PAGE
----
Archives of Case Reports in Clinical Medicine

Epidermoid Cysts of the Chest Wall in a Developing Community

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Published Date: March 17, 2017

Epidermoid Cysts of the Chest Wall in a Developing Community

Wilson I. B. Onuigbo

Department of Pathology, Medical Foundation and Clinic, 8 Nsukka Lane, Enugu 400001, Nigeria

Corresponding author: Wilson I. B. Onuigbo, Department of Pathology, Medical Foundation and Clinic, 8 Nsukka Lane, Enugu 400001, Nigeria, E-mail:

Citation: Onuigbo WIB (2017) Epidermoid Cysts of the Chest Wall in a Developing Community. Arc Cas Rep CMed 3(1): 137.



The epidermoid cyst is a characteristically benign lesion lined by squamous epithelium and filled with keratinous debris, while a similar cyst, qualified as sebaceous, is lined by sebaceous glands. In the present series, the focus of attention is on the epidermoid cyst of the chest wall. Of the 14 patients, whose lesions were biopsied by clinicians, the materials had to be submitted in formal-saline containers. The necessary request forms bore such epidemiological details as age, sex, size of the lesion and the clinical diagnosis. A striking finding was that the diagnoses were of sebaceous rather than epidermoid cysts. Therefore, it is recommended that this is worthy of world-wide research, seeing that Birmingham (UK) authors’ paper suggested that a histopathology data pool, such as the present local one, promotes epidemiological analysis. Perhaps, the solution is to consider that epidermoid cyst contains watery keratinous flakes while the sebaceous cyst contains dense fatty matter!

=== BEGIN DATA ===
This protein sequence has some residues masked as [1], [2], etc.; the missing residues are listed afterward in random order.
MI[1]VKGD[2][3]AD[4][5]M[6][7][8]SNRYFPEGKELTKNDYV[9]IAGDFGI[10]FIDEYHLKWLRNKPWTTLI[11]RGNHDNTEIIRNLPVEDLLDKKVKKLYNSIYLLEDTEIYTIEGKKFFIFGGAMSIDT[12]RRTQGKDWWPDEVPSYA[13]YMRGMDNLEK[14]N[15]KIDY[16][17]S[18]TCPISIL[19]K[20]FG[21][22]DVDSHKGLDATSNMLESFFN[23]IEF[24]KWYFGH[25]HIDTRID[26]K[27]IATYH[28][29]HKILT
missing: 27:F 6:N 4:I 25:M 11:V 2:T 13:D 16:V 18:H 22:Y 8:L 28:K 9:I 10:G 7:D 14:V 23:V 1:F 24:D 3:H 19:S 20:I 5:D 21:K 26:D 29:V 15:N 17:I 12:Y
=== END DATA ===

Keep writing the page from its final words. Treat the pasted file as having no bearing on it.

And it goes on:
Keywords:  Skin; Chest wall; Epidermoid cyst; Sebaceous cyst; Differential diagnosis; Developing community

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Rosai’s Ackerman’s tome defines “epidermoid cyst” as “a benign lesion which characteristically consists of a cyst lined by squamous epithelium and contains keratinous debris,” whereas “sebaceous cyst” is lined by sebaceous glands [1]. It is generally seen in the skin. The author’s local experience among the Igbos [2], who are domiciled in the South-Eastern Region of Nigeria, is its involvement of the vulva [3].

Literature search was undertaken personally as regards the chest wall. There was the report from Turkey [4] in which the chest wall example was with reference to the ribs. Indeed, what was of interest was that a tiny epidermal cyst could present as in-situ carcinoma in India [5]. Leonardi and Neptune [6] wrote from USA as regards surgical management of chest wall tumors in general. Therefore, this paper considers the chest wall in general with reference to the Igbos living in a developing community in Nigeria.

Materials and Methods


A Birmingham (UK) group proposed that the establishment of a histopathology data pool aids in epidemiological analysis [7]. Accordingly, since such a data pool was established by the Government of the Eastern Region of Nigeria, it has provided here an avenue for analyzing the cases of epidermoid cysts received in the Reference Regional Pathology Laboratory from 1970 to 2007. The clinicians were encouraged to biopsy specimens in their various hospitals and to dispatch them to the author in formal-saline containers, provided that they used Request Forms for supplying such epidemiological data as age, sex, size of specimen, and clinical diagnosis.